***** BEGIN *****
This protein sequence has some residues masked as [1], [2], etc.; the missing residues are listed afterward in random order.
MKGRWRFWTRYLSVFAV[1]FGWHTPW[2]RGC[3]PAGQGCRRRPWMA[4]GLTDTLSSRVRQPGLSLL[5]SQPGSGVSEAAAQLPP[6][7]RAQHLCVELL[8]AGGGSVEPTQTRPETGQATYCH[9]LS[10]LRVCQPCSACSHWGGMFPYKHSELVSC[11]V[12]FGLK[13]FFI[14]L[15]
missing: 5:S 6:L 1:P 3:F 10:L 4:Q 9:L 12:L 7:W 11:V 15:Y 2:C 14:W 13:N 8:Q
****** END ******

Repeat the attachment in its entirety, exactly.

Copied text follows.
This protein sequence has some residues masked as [1], [2], etc.; the missing residues are listed afterward in random order.
MKGRWRFWTRYLSVFAV[1]FGWHTPW[2]RGC[3]PAGQGCRRRPWMA[4]GLTDTLSSRVRQPGLSLL[5]SQPGSGVSEAAAQLPP[6][7]RAQHLCVELL[8]AGGGSVEPTQTRPETGQATYCH[9]LS[10]LRVCQPCSACSHWGGMFPYKHSELVSC[11]V[12]FGLK[13]FFI[14]L[15]
missing: 5:S 6:L 1:P 3:F 10:L 4:Q 9:L 12:L 7:W 11:V 15:Y 2:C 14:W 13:N 8:Q